Figure 12. Labeled pre-run Supplementary Materials Video S1 fixed images comparing DBC and DBE. Panel (A) depicts the multiple enlarged more electron lucent aberrant mitochondria with loss of electron-dense mitochondria matrix and crista (arrows) in the diabetic DBC db/db model. In the empagliflozin-treated DBE model (panel (B)), note that the mitochondria are electron dense and smaller (arrows), which are morphologically similar in control non-diabetic lean models as in CKC in previously-fixed images (Figure 1A–C; Figure 3A–C; Figure 7A,B; Figure 8A; Figure 9A; Figure 10A,C) and that the myelinated axons are not split and separated as in previously depicted images and (Video S1). Our observations support that the treatment with empagliflozin protects not only the aberrant Mt but also abnormal myelin remodeling in DBE models. Scale bar = 5 µm. aMGC = activated microglia cell; Lys = lysosome; M = myelin; MGC = microglia cell; N = nucleus; PYR = pyramidal neuron cell.
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Figure 13. Stacked fixed images of diabetic DBC (outlined red) and EMPA-treated DBE models (outlined blue). The front pre-run images are labeled in Figure 12. The images in this figure are to demonstrate how Video S1 was created by utilizing approximately 250 stacked sliced images every 20 nm in order to create the Supplementary Materials DBC [2] and DBE video (Video S1). Scale bar = 5 µm.
Figure 13. Stacked fixed images of diabetic DBC (outlined red) and EMPA-treated DBE models (outlined blue). The front pre-run images are labeled in Figure 12. The images in this figure are to demonstrate how Video S1 was created by utilizing approximately 250 stacked sliced images every 20 nm in order to create the Supplementary Materials DBC [2] and DBE video (Video S1). Scale bar = 5 µm.
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Figure 14. Possible mechanisms for remodeling changes in diabetic db/db mice and protection by EMPA. We propose an overarching hypothesis that hyperglycemia and glucotoxicity serve as a central injury mechanism to cells and tissues and are definitely upstream of diabetic end-organ complications, which may include microvascular disease and ultrastructure remodeling of the neurovascular unit in the brains of type 2 diabetes mellitus (T2DM) db/db mice and human patients. We have previously identified the observational abnormal remodeling associated with the NVU and its supportive cellular constituents (endothelial cell, pericyte, astrocyte, microglia and regional neurons) [1,2,3]. It is important to note that 10-week administration of EMPA protected the NVU and it supportive cells and neurons from US remodeling. In support of this, a recent paper showed that EMPA administration was associated with decreased cerebral-oxidative stress, increase brain-derived neurotrophic factor, and significantly prevented the impairment of cognitive function [8]. Importantly, note that empagliflozin in DBE models improves glucotoxicity and may also improve insulin and leptin sensitivity. AC = astrocyte; EC = endothelial cell; AGE = advance glycation end product; aMt = aberrant mitochondria; MGC = microglia cell; MMP = matrix metalloproteinase; NADPH Ox = nicotinamide adenine dinucleotide phosphate oxidase; NOX1,2,4 family genes encoding NADPH Ox 1,3,4 Ox = oxidase; PKC = protein kinase C; RAGE = receptor for AGE; RAS = renin angiotensin aldosterone system; RNS = reactive nitrogen species; ROS = reactive oxygen species; TJ/AJ = tight junction/adherens junction.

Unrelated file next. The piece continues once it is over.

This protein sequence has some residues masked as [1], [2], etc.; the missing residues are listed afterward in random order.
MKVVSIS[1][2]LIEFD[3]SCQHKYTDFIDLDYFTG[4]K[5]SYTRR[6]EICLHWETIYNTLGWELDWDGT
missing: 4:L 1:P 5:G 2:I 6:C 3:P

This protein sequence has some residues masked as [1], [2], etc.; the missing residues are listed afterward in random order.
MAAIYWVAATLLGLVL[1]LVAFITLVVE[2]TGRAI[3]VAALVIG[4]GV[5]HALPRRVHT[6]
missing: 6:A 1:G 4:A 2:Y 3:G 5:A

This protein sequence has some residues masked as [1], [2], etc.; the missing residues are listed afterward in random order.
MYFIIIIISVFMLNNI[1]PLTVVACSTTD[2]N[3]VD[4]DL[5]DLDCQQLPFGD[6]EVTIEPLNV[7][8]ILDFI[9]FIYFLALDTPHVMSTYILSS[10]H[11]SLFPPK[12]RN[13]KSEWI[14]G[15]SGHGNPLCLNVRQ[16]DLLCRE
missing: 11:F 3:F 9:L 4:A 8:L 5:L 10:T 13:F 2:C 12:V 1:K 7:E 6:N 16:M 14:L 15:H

Figure 14. Possible mechanisms for remodeling changes in diabetic db/db mice and protection by EMPA. We propose an overarching hypothesis that hyperglycemia and glucotoxicity serve as a central injury mechanism to cells and tissues and are definitely upstream of diabetic end-organ complications, which may include microvascular disease and ultrastructure remodeling of the neurovascular unit in the brains of type 2 diabetes mellitus (T2DM) db/db mice and human patients. We have previously identified the observational abnormal remodeling associated with the NVU and its supportive cellular constituents (endothelial cell, pericyte, astrocyte, microglia and regional neurons) [1,2,3]. It is important to note that 10-week administration of EMPA protected the NVU and it supportive cells and neurons from US remodeling. In support of this, a recent paper showed that EMPA administration was associated with decreased cerebral-oxidative stress, increase brain-derived neurotrophic factor, and significantly prevented the impairment of cognitive function [8]. Importantly, note that empagliflozin in DBE models improves glucotoxicity and may also improve insulin and leptin sensitivity. AC = astrocyte; EC = endothelial cell; AGE = advance glycation end product; aMt = aberrant mitochondria; MGC = microglia cell; MMP = matrix metalloproteinase; NADPH Ox = nicotinamide adenine dinucleotide phosphate oxidase; NOX1,2,4 family genes encoding NADPH Ox 1,3,4 Ox = oxidase; PKC = protein kinase C; RAGE = receptor for AGE; RAS = renin angiotensin aldosterone system; RNS = reactive nitrogen species; ROS = reactive oxygen species; TJ/AJ = tight junction/adherens junction.
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© 2019 by the authors. Licensee MDPI, Basel, Switzerland. This article is an open access article distributed under the terms and conditions of the Creative Commons Attribution (CC BY) license (http://creativecommons.org/licenses/by/4.0/).